When my life’s hurts become overwhelming, I don’t have to go searching for backdrops. Soothing comfort can be found in the backdrops God provides.  Luke wrote, “He will be a joy and delight to you and many will rejoice because of His birth.” (Luke 1:14)  In a lowly manger, God came to this world and other than the angels singing that night to the shepherds, his birth went widely unnoticed by the inhabitants of Israel.

Yet it was the beginning of many more backdrops – a merciless cross – an empty tomb and with that, eternity itself. His backdrops change everything about life. There are times when what He has asked me to do simply doesn’t make sense to me. But against that backdrop I found that faith is a matter of blind obedience, not human logic.

Life doesn’t lack the rough spots. But it takes storms to teach us that God is faithful and will provide the strength to stand firm.

Only when we sit at the feet of Jesus, surrendering our plans and dreams, do we discover that Christ came not to eliminate the storms of life. No, he came to fill those storms with His presence. We can always count on His joy in us when we face the storms of life – a truth that makes our hearts sing and our souls dance.

And with each storm comes the victory waiting to be claimed – the awesome privilege of clinging tightly to the hand of God.

In the middle of a routine phone conversation, I suddenly stopped and asked my husband, “What are you afraid of?” His answer surprised me! “I’m afraid of life.” I’m not sure if his answer was serious or tongue in cheek. Probably will never know since I quickly replied, “I’m afraid of dying.”

I don’t have to convince myself I’m afraid of dying. One night last week, my dog started barking at 2AM, then again at 4AM, finally waking me up for good prior to 6AM. Every time Lily woke me from a sound sleep, I was convinced some axe-murderer was breaking into the house to do bodily harm to all its inhabitants. With my heart pounding out of my chest, my thoughts immediately turned to tomorrow’s headlines because that’s when our bodies would be discovered by some innocent neighbor who just happened to see the blood dripping from our balcony. (Okay, maybe I do watch a bit too much TV, but it could happen, right?)

On Monday, I’m having surgery. It’s pretty routine, but it is also scary…especially since it is happening to me. This is ironic coming from someone who not only has had surgery before – and came through with flying colors – but generally doesn’t let much scare her. But I must be honest and tell you I’m not happy about this road God has me on right now.

My friend who is driving me to and from the hospital sent me a lovely email. In it she said, “I hope you aren’t worried about this. God’s got a plan to use this somehow for His glory, even if we don’t understand how or why.”

And that got me to thinking – has my fear kept me from doing things that glorify God? I know it has. There are times I haven’t shared the gospel because I was afraid, times I haven’t tithed the full amount because I was nervous about bills, times I’ve turned down ministry opportunities because I let my worries get the best of me. While I was wearing myself out in the process, all the while God was saying, “Dear daughter, I’m here, right here. Won’t you let me guide you?”

My pre-surgical fretting was making me sick, literally ill – until one night while watching the evening news, I heard a snippet from a commencement speech. The speaker said, “Be the heroine of your own story, not the victim.” And I thanked God in that moment because those courageous words struck a chord in my heart.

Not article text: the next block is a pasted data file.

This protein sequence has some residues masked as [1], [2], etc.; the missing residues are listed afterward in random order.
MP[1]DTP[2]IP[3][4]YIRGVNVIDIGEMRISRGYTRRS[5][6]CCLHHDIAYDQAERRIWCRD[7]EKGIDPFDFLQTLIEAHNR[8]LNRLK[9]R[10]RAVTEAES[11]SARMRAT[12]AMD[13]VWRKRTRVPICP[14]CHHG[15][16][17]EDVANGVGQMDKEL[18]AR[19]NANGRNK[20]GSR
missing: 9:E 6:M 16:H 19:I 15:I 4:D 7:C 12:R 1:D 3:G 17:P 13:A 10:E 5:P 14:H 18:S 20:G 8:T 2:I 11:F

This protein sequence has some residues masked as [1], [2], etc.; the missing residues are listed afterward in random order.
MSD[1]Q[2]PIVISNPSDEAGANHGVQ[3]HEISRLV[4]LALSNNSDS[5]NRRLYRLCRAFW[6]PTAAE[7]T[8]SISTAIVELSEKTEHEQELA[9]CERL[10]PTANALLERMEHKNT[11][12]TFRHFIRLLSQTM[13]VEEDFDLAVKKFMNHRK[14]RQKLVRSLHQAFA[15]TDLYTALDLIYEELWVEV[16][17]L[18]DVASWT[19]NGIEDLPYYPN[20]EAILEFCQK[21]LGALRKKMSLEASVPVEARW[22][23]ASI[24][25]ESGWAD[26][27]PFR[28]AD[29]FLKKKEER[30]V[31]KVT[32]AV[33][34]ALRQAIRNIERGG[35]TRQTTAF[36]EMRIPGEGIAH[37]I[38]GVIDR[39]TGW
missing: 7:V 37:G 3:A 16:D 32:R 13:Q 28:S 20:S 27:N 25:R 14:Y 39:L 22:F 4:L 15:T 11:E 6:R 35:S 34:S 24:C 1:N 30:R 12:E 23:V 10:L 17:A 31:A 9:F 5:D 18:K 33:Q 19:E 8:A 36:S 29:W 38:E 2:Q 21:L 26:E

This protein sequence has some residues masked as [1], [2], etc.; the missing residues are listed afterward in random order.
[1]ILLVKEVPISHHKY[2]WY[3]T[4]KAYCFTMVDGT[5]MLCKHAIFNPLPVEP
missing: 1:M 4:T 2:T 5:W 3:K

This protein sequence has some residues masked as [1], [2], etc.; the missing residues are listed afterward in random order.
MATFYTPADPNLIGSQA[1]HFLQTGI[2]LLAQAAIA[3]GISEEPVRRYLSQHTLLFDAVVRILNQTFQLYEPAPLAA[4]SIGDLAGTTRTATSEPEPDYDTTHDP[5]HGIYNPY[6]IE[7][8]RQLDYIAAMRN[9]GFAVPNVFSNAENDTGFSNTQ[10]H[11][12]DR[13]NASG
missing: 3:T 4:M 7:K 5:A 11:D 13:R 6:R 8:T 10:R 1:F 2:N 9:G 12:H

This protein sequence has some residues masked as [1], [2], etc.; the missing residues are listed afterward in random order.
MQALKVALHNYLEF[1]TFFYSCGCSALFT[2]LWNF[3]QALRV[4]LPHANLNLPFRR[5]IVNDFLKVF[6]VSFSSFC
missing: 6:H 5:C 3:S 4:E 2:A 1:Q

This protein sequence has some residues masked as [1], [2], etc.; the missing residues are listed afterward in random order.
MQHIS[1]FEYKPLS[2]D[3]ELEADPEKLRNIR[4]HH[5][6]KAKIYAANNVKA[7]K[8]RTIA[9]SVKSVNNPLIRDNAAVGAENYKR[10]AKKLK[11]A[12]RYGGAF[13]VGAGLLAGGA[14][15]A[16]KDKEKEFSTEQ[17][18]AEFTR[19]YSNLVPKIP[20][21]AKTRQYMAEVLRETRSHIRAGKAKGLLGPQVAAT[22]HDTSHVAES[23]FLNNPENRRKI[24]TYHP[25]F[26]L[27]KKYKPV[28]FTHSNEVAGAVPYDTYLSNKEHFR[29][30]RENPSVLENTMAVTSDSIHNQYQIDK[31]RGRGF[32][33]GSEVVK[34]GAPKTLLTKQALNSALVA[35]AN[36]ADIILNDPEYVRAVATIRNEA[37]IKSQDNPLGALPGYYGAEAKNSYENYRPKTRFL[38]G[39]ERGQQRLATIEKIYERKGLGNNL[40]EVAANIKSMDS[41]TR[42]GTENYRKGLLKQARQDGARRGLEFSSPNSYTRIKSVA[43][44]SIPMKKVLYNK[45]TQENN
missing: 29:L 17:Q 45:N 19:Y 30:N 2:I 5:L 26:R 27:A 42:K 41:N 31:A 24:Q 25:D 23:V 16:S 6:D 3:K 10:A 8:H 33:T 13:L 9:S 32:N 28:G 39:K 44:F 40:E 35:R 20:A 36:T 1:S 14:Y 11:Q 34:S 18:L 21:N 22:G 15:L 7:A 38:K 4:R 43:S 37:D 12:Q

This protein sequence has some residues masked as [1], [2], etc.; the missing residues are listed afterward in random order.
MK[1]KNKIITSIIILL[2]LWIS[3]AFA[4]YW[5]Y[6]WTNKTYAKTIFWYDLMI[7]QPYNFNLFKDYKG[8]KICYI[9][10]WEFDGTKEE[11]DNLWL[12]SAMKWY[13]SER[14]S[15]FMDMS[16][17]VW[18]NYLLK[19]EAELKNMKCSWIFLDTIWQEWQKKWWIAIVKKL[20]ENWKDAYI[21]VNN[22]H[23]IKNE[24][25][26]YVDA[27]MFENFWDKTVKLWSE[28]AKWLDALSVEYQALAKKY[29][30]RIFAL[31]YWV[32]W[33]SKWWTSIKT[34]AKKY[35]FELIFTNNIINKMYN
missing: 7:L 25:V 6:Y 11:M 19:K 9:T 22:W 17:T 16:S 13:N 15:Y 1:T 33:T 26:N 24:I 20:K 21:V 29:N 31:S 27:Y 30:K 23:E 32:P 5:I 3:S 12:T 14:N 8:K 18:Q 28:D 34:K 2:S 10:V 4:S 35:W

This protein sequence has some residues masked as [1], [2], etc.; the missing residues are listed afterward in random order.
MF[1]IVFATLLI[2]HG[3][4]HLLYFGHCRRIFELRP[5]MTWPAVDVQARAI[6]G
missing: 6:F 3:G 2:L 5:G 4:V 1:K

In Isaiah 43:1, God boldly proclaims, “Do not fear, for I have redeemed you; I have summoned you by name; you are mine.”

Peace promptly invaded my soul because the times I’ve acted on that verse, really lived it, said “yes” to God even though I was literally quaking in my boots, I was blessed more than I could have ever imagined.

My friend is correct – God is using my medical condition for His glory. My fear is reinforcing my dependence on Him, my desire to get through surgery is comforted by His strength and the next time I’m asked to say “Yes” when I’m afraid, because I’ve experienced His comfort amidst my fear, answering in the affirmative will be so much easier.

What are you afraid of? Where can you rely on God’s strength to take you down the road He’s carved out for you? Where can you follow God just a bit more closely so you become the heroine of God’s story for your life?

The email’s subject line read simply, “Lecktor.” Still that one word had an ominous tone to it. It was the name of my girlfriend’s beloved pet – a champion German Shepherd, a hero in the Search and Rescue community.

I read the email and immediately felt the need to flee the house. I could hardly breathe, the walls started crashing in and I had to run away. Lecktor, who had once covered miles and miles in search of lost humans, was slowly losing his battle to stand. My friend faces the horrific decision to put him down. Age is one foe he couldn’t conquer; the email listed details of her decision.

Sitting in the parking lot of the local grocery store, I called my husband in tears. I tried to explain why  I was crying – why I was sitting in my car sobbing. Losing a pet is so gut-wrenching and as I blubbered, I tried to explain my deep emotional reaction to my husband.  “I know,” I whimpered, “how hard it is to lose a dog you love.”

Worried that something had happened to our dog, he tenderly asked, “Where’s Lily?” Assuring him that our own canine was safe at home in her kennel relieved him, but did little to calm me.

My heart broke for my friend. I cried because I did not know how to comfort her. I cried because I couldn’t wipe away her pain. I cried because I knew her family was saying goodbye under crushing sorrow. And I cried because there is loss in this world and sometimes it grabs me, shakes me and refuses to release its grip.

To escape the hold this news had on me, I had the uncontrollable urge to one-by-one hug everyone in the parking lot. Because we have all been there. We have all suffered loss. We are together in grief. But I figured that action would only result in a panicked call to the police and a trip to the psych ward for me.